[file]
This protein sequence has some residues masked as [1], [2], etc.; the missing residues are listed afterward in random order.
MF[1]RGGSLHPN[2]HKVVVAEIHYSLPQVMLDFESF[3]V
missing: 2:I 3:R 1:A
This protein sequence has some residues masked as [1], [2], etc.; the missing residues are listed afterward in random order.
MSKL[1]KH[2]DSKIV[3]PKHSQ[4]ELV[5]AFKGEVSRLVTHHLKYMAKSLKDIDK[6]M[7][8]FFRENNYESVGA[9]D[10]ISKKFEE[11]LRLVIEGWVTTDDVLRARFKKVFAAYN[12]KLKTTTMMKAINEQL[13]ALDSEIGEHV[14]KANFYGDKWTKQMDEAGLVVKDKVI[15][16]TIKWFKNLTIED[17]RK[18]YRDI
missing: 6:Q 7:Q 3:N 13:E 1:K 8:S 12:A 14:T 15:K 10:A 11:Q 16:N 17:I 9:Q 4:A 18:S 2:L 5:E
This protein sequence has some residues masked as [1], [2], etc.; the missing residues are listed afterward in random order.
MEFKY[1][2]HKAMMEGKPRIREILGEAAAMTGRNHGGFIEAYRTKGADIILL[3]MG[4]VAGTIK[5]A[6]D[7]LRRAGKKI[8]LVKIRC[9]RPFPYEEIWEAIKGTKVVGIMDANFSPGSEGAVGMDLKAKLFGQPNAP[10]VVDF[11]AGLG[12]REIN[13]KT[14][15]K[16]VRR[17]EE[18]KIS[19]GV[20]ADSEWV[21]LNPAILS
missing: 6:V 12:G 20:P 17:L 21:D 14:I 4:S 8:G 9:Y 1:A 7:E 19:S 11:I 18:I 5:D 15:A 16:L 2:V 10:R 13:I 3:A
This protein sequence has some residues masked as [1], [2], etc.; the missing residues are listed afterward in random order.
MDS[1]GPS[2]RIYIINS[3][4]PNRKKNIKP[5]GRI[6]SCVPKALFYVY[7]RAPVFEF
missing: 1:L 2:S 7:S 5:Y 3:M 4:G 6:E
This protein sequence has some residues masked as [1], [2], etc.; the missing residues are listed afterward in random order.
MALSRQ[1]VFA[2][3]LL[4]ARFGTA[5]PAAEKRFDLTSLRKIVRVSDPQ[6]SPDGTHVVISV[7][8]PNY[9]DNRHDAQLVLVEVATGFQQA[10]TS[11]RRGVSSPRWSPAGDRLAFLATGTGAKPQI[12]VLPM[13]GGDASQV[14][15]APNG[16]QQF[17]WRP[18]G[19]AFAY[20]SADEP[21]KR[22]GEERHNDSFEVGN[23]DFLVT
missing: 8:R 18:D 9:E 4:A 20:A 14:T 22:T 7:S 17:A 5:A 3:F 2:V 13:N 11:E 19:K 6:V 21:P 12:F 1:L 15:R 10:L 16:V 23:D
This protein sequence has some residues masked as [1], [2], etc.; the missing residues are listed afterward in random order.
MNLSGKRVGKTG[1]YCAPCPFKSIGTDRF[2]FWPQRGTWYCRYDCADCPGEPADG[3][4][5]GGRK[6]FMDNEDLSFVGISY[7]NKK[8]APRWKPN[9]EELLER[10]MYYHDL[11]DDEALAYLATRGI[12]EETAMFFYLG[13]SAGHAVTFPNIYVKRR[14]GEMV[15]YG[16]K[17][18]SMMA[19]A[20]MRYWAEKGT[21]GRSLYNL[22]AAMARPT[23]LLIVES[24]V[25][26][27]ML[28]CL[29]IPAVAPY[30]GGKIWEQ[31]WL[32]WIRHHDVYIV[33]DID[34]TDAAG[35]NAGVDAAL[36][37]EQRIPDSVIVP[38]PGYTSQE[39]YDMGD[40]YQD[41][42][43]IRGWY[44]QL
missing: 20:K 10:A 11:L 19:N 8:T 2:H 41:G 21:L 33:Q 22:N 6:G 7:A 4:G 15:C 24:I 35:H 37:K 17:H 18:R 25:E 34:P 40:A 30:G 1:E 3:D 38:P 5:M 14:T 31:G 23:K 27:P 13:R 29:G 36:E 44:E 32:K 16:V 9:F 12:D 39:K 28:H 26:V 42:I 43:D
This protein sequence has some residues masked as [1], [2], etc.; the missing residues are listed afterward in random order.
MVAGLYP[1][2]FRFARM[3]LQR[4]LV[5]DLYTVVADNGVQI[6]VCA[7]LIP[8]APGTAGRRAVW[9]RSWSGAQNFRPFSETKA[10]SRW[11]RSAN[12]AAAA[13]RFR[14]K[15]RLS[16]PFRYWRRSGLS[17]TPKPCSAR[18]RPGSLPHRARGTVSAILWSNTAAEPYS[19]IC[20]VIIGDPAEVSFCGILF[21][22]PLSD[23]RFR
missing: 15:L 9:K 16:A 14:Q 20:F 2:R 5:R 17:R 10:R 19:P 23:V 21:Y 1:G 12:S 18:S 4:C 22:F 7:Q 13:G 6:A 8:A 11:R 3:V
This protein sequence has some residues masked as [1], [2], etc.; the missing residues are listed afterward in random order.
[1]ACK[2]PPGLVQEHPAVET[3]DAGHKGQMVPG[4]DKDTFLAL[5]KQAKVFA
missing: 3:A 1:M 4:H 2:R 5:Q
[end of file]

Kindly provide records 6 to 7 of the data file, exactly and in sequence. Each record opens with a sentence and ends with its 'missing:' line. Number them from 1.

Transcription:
This protein sequence has some residues masked as [1], [2], etc.; the missing residues are listed afterward in random order.
MNLSGKRVGKTG[1]YCAPCPFKSIGTDRF[2]FWPQRGTWYCRYDCADCPGEPADG[3][4][5]GGRK[6]FMDNEDLSFVGISY[7]NKK[8]APRWKPN[9]EELLER[10]MYYHDL[11]DDEALAYLATRGI[12]EETAMFFYLG[13]SAGHAVTFPNIYVKRR[14]GEMV[15]YG[16]K[17][18]SMMA[19]A[20]MRYWAEKGT[21]GRSLYNL[22]AAMARPT[23]LLIVES[24]V[25][26][27]ML[28]CL[29]IPAVAPY[30]GGKIWEQ[31]WL[32]WIRHHDVYIV[33]DID[34]TDAAG[35]NAGVDAAL[36][37]EQRIPDSVIVP[38]PGYTSQE[39]YDMGD[40]YQD[41][42][43]IRGWY[44]QL
missing: 20:K 10:A 11:L 19:N 8:T 2:H 41:G 21:L 33:Q 22:N 6:G 7:A 4:G 15:C 24:I 35:H 37:K 17:H 18:R 25:E 34:P 40:A 30:G 1:E 3:D 38:P 5:M 14:T 31:G 23:K 27:P 13:R 29:G 36:E 44:E 32:K 16:V 9:F 12:D 39:K 28:H 26:V 42:I 43:D
This protein sequence has some residues masked as [1], [2], etc.; the missing residues are listed afterward in random order.
MVAGLYP[1][2]FRFARM[3]LQR[4]LV[5]DLYTVVADNGVQI[6]VCA[7]LIP[8]APGTAGRRAVW[9]RSWSGAQNFRPFSETKA[10]SRW[11]RSAN[12]AAAA[13]RFR[14]K[15]RLS[16]PFRYWRRSGLS[17]TPKPCSAR[18]RPGSLPHRARGTVSAILWSNTAAEPYS[19]IC[20]VIIGDPAEVSFCGILF[21][22]PLSD[23]RFR
missing: 15:L 9:K 16:A 14:Q 20:F 2:R 5:R 17:R 10:R 19:P 23:V 21:Y 1:G 12:S 18:S 4:C 22:F 7:Q 13:G 6:A 8:A 11:R 3:V